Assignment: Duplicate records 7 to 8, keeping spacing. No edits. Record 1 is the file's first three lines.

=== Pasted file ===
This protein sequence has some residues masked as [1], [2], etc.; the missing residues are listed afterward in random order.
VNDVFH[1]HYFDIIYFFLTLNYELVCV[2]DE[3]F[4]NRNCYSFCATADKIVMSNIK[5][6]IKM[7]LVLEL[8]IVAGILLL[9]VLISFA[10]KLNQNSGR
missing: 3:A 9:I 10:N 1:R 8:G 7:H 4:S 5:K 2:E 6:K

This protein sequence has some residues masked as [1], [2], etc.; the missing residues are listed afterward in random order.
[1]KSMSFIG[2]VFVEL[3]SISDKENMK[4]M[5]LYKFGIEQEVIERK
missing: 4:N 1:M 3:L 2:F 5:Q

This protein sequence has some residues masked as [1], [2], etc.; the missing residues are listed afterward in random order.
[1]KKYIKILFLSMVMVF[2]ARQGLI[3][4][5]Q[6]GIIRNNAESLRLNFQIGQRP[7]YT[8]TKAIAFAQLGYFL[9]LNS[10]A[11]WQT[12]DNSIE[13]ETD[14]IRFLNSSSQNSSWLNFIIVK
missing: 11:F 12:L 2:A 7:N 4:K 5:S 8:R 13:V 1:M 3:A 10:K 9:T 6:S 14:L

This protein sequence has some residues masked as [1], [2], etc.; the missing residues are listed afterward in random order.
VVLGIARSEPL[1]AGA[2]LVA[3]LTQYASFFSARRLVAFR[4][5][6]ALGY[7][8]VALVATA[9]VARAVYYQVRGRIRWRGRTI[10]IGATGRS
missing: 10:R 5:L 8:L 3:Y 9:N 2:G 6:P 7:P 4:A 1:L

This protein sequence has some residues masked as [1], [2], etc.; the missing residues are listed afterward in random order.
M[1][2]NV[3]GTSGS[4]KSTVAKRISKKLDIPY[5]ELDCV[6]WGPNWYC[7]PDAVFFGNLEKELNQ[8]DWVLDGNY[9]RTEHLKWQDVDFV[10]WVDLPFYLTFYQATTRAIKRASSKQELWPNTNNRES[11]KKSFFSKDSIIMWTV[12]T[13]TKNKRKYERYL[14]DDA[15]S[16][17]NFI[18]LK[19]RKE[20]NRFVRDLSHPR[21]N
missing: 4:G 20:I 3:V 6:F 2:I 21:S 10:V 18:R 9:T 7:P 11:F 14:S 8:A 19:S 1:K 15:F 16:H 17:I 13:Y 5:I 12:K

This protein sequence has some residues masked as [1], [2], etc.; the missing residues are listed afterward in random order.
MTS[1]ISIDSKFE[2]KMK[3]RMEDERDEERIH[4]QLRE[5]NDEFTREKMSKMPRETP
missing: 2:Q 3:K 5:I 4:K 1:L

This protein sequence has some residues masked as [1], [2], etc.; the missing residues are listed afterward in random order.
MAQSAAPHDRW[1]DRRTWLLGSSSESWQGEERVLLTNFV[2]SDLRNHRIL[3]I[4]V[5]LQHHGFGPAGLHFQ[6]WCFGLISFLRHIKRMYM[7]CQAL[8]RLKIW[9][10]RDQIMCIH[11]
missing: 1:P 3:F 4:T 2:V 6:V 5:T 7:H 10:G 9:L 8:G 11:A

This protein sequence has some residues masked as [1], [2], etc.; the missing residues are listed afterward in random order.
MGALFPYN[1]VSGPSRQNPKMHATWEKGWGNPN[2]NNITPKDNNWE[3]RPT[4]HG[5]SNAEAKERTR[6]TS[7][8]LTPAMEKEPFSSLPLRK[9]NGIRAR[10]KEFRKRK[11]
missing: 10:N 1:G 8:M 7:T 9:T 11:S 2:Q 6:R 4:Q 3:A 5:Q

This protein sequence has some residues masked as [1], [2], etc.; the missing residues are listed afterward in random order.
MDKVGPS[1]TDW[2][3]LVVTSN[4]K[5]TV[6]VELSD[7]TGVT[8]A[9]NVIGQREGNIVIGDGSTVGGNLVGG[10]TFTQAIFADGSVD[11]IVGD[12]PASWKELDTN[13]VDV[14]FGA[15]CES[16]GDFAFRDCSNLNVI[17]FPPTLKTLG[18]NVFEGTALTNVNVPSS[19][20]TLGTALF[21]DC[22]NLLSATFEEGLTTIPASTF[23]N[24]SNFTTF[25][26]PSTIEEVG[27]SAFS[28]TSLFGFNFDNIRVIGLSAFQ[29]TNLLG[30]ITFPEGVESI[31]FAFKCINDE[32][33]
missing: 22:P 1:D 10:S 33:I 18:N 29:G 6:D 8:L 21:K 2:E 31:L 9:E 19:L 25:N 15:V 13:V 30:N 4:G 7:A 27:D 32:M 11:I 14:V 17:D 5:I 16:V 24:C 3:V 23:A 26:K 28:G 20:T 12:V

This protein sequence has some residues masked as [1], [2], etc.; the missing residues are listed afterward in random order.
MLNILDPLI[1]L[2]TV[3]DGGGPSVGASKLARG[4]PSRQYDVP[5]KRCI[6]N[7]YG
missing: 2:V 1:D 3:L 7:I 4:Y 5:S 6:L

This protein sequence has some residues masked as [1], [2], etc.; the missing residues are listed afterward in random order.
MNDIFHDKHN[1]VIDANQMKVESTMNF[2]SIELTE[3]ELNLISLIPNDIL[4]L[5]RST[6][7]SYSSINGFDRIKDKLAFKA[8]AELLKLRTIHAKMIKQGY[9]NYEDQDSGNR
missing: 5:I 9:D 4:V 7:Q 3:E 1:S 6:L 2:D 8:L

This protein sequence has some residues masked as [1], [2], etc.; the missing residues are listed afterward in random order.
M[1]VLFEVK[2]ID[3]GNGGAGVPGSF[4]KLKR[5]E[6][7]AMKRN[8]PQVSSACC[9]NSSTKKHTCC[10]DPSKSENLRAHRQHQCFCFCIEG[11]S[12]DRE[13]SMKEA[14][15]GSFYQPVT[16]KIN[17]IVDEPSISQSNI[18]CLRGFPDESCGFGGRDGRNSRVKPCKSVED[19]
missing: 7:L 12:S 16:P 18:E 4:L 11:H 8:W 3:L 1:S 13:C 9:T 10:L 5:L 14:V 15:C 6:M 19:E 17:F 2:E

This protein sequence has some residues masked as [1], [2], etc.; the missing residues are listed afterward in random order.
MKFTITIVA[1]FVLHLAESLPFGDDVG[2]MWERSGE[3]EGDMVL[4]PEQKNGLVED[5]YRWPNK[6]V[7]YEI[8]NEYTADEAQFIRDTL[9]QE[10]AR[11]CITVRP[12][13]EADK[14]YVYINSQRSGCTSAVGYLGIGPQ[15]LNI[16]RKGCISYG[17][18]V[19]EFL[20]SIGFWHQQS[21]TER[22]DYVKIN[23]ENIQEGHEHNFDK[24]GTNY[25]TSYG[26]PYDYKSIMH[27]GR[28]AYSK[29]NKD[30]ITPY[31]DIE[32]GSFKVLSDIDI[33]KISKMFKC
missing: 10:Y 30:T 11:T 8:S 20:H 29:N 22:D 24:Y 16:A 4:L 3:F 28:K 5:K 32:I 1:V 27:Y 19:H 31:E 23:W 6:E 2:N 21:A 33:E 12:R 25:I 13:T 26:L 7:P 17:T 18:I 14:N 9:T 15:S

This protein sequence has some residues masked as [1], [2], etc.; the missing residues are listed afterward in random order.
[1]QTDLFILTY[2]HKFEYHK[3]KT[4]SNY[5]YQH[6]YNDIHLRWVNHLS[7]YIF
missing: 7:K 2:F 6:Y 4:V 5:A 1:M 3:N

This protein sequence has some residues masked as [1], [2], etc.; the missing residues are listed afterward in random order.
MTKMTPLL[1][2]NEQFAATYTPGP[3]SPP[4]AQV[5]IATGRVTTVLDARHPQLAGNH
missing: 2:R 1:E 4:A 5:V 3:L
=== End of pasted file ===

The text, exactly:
This protein sequence has some residues masked as [1], [2], etc.; the missing residues are listed afterward in random order.
MAQSAAPHDRW[1]DRRTWLLGSSSESWQGEERVLLTNFV[2]SDLRNHRIL[3]I[4]V[5]LQHHGFGPAGLHFQ[6]WCFGLISFLRHIKRMYM[7]CQAL[8]RLKIW[9][10]RDQIMCIH[11]
missing: 1:P 3:F 4:T 2:V 6:V 5:T 7:H 10:G 9:L 8:G 11:A

This protein sequence has some residues masked as [1], [2], etc.; the missing residues are listed afterward in random order.
MGALFPYN[1]VSGPSRQNPKMHATWEKGWGNPN[2]NNITPKDNNWE[3]RPT[4]HG[5]SNAEAKERTR[6]TS[7][8]LTPAMEKEPFSSLPLRK[9]NGIRAR[10]KEFRKRK[11]
missing: 10:N 1:G 8:M 7:T 9:T 11:S 2:Q 6:R 4:Q 3:A 5:Q